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The Paris Sisters bridged the gap separating the traditional vocal pop of the post-World War II era from the equally generation-defining girl group sound that emerged in the wake of rock & roll. By the 1961 release of their Phil Spector-produced breakthrough "I Love How You Love Me," the siblings were already longtime veterans of the music business. Albeth (the oldest), Sherrell (the middle child), and Priscilla Paris (the baby) were born and raised in San Francisco. Their mother, Faye, was the quintessential stage parent, a former opera singer who continued her career vicariously through her children. The Paris Sisters got their start singing and dancing at local Air Force showcases, and circa 1953 they made their recorded debut with a pair of singles for the tiny Cavalier label: "The Bully, Bully Man" (a tie-in with local radio personality Red Blanchard) and the seasonal effort "Christmas in My Home Town." In 1954, their mother engineered a backstage visit during an Andrews Sisters performance at the Warfield Theater, and the trio was so impressed by the Paris siblings' uncanny imitations of their hits that they were invited on-stage for encore performances of the canteen classics "Rum and Coca Cola" and "Beer Barrel Polka." An MCA Records executive in the audience signed the Paris Sisters to the label's Decca imprint immediately thereafter, and the single "Ooh La La" appeared by year's end.
Despite the snowballing popularity of rock & roll, the Paris Sisters' early Decca efforts adhered to the increasingly old-fashioned vocal harmony approach popularized by the Andrews Sisters and the McGuire Sisters. As a result, singles like 1955's "Huckleberry Pie," "Give Me a Band and My Baby" (a collaboration with crooner Bing Crosby's son Gary), and "Truly" earned little notice from radio programmers. Although their records fared poorly, the Paris Sisters toured relentlessly, appearing at county fairs, USO showcases, and even in Las Vegas, casino performances made possible with the aid of falsified birth certificates, makeup, and padded bras. After their seventh Decca single, 1956's "Daughter, Daughter," the label terminated the Paris Sisters' contract, and the siblings signed with Imperial to release 1957's "Old Enough to Cry," quickly followed by "My Original Love." Imperial opted to cut its losses then and there, and the Paris girls did not make another record for four years. When they finally resurfaced on Lester Sill's fledgling Gregmark label in 1961, the impresario insisted on a top-to-bottom overhaul of their approach, tapping up-and-coming producer Phil Spector to shepherd the transformation. Spector relegated Albeth and Sherrell to the background, and while he turned the spotlight on Priscilla, he insisted she dial back her powerful voice to a dusky whisper.
While the Paris Sisters' Gregmark debut, "Be My Boy," earned little notice, the follow-up, "I Love How You Love Me," cracked the U.S. Top Five, galvanized by Priscilla's intimate lead turn and Spector's atypically restrained production. After the 1962 singles "He Knows I Love Him Too Much" and "What Am I to Do" also generated positive response at radio and retail, Spector began work on a Paris Sisters LP, but as production costs began to skyrocket, Sill attempted to exert control of the project. Their skirmish ended disastrously when, according to Sill, one of his assistants accidentally discarded the master tapes, although rumors persist of a far more nefarious outcome. Either way the Paris Sisters suffered the most damage, and while their relationship with Sill disintegrated under the threat of litigation, the siblings did not make another record until 1964, signing with MGM to cut a cover of the Bobby Darin smash "Dream Lover" overseen by Spector's erstwhile arranger Jack Nitzsche. After a pair of singles for Mercury, "When I Fall in Love" and "Always Waitin'," the Paris Sisters recorded the 1966 Unifilms LP Sing from "The Glass House", a soundtrack LP to a failed television series. That same year they signed to Reprise, which paired them with Nitzsche and production partner Jimmy Bowen — though a commercial failure, the Paris Sisters' 1967 Reprise LP Everything Under the Sun!!! remains an unsung classic of the waning girl group era, featuring several original songs written by Priscilla herself.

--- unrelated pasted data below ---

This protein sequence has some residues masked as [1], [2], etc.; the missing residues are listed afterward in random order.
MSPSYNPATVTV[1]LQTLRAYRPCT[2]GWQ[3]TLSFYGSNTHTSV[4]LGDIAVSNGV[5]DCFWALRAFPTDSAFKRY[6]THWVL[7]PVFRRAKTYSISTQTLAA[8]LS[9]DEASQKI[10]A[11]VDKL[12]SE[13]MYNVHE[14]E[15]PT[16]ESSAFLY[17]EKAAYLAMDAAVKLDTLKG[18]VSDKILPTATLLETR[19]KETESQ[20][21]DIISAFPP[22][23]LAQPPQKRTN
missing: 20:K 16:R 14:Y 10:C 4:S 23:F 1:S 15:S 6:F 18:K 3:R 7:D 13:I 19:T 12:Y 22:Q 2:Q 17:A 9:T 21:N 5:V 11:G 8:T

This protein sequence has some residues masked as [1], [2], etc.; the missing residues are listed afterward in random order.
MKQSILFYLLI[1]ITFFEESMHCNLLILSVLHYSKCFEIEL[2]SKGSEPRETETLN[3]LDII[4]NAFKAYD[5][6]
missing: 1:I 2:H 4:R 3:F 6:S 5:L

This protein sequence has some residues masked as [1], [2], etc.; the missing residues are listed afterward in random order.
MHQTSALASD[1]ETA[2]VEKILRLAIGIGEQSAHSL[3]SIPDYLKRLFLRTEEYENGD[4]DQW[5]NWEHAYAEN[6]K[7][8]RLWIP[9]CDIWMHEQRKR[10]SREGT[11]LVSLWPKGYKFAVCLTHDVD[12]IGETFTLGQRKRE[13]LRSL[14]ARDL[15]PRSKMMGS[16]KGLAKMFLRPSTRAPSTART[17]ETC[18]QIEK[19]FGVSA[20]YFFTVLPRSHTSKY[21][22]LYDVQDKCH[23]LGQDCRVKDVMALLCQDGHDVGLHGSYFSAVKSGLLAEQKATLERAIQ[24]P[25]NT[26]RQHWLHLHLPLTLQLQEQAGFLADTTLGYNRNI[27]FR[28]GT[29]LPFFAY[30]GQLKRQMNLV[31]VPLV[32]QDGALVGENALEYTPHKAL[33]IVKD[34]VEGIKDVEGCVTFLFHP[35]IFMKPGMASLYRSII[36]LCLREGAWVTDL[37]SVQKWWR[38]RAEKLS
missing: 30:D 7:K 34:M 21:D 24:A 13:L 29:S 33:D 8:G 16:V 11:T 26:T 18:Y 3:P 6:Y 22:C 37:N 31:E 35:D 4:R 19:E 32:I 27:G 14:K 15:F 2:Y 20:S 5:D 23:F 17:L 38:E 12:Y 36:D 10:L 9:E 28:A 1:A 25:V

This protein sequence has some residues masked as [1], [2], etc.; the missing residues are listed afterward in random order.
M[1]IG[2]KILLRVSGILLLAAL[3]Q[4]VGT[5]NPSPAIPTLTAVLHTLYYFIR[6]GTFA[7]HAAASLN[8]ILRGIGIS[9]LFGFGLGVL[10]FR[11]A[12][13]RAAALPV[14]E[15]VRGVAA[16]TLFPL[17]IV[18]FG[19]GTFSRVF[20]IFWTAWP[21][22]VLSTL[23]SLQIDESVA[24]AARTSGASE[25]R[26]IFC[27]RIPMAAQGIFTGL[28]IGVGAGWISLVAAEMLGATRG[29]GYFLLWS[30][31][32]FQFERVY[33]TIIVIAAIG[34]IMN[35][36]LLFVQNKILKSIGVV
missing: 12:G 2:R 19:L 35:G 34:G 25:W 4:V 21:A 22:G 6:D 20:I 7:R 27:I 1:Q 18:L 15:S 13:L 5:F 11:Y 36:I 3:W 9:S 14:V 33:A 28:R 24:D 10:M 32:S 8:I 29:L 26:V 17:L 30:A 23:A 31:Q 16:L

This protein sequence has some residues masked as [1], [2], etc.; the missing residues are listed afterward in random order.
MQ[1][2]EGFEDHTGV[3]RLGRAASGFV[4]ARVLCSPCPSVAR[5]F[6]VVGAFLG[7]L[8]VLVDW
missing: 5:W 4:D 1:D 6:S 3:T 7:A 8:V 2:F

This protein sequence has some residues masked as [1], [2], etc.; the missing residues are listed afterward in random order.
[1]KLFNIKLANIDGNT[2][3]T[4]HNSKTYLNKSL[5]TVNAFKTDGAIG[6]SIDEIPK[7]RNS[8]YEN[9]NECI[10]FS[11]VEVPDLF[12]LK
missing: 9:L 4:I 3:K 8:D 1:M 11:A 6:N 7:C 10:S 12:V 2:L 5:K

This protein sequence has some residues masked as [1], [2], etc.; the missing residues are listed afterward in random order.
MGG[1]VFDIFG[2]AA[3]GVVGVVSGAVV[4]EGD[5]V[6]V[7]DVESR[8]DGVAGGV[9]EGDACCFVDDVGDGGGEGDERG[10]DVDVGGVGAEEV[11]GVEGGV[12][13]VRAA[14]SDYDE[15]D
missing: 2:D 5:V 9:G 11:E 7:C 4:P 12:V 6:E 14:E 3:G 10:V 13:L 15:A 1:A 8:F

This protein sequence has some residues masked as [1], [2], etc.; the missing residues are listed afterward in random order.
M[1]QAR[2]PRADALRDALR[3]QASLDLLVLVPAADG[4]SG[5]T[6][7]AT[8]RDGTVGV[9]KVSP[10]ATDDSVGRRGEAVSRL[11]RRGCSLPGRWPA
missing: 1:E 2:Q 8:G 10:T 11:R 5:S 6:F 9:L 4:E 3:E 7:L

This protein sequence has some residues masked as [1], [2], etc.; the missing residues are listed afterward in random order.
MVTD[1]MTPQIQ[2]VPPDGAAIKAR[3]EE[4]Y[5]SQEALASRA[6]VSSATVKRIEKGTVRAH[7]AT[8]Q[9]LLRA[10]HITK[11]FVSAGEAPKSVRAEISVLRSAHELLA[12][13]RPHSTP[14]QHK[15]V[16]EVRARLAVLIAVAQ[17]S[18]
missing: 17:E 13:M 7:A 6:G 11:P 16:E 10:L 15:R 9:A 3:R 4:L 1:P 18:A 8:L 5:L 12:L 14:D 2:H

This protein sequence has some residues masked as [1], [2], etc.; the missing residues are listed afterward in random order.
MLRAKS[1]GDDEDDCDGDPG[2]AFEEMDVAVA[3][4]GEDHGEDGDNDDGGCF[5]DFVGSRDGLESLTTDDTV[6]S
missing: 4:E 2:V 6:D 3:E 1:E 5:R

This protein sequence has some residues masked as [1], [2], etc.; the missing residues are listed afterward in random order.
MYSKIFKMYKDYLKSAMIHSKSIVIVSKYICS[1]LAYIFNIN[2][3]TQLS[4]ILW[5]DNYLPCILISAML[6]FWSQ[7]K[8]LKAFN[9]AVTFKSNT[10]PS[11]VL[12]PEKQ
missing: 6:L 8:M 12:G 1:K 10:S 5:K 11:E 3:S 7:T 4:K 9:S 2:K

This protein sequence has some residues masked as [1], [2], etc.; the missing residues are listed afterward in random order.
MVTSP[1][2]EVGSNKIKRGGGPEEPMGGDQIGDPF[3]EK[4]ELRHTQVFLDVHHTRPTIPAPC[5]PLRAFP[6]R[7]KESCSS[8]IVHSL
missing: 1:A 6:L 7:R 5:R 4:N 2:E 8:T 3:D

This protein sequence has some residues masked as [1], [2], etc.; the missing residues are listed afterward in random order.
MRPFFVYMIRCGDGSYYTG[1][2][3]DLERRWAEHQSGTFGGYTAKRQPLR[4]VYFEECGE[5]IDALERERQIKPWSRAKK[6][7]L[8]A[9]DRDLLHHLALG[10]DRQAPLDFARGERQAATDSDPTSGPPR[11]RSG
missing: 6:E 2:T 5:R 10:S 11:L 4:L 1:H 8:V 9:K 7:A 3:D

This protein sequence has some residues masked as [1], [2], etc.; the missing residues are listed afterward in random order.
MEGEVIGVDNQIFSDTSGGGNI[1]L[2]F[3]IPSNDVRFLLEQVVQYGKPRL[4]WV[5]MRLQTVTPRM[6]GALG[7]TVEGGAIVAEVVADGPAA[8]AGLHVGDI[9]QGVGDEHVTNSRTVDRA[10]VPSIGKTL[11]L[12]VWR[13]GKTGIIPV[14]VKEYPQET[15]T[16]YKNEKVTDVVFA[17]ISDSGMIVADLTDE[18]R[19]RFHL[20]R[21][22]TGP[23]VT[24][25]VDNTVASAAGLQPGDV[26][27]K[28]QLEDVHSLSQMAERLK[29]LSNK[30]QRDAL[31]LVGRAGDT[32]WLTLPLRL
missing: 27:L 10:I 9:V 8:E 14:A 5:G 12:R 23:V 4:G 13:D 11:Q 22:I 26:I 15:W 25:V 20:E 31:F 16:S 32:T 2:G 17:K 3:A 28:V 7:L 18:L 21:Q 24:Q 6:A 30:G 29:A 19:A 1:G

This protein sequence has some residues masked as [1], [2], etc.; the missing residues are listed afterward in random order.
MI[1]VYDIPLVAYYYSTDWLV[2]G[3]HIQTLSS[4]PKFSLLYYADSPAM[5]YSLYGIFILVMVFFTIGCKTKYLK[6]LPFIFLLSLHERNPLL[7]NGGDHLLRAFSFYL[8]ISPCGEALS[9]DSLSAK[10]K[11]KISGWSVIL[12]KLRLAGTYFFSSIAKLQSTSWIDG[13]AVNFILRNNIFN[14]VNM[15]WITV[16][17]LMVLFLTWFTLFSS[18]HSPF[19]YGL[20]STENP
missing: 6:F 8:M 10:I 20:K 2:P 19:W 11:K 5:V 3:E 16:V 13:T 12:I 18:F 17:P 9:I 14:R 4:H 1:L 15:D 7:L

Not surprisingly, Priscilla released her debut solo single, "He Noticed Me," on the York label shortly after Everything Under the Sun!!! belly-flopped. The solo LP Priscilla Sings Herself soon followed, and she closed out 1967 with Priscilla Sings Billy, a tribute to jazz immortal Billie Holiday. The Paris Sisters reunited the following year to release "Stark Naked Clown" on the GNP Crescendo imprint. "Golden Days," a 1968 one-off for Capitol, proved to be the siblings' swan song. While Albeth gradually moved behind the scenes into television production and public relations work, Sherrell formed her own group, Sherrell Paris & the Now People, touring nightclubs for several years before joining the staff of Mark Goodman-Bill Todman Productions and spending more than two decades as the personal assistant of The Price Is Right host Bob Barker. Priscilla eventually relocated to London before settling in Paris, France, where she lived for a quarter century. After a 1978 solo LP, Love Is..., she suffered an accident resulting in partial facial paralysis, effectively ending her music career for a number of years. By the 1990s Priscilla was again playing the occasional Parisian club date, and in the spring of 2002 she returned to the U.S. for a proposed Paris Sisters reunion concert. Sadly, the show was aborted after the 18-hour flight left her too exhausted to perform. Priscilla died on March 5, 2004, from injuries suffered in a fall at her home. She was 59.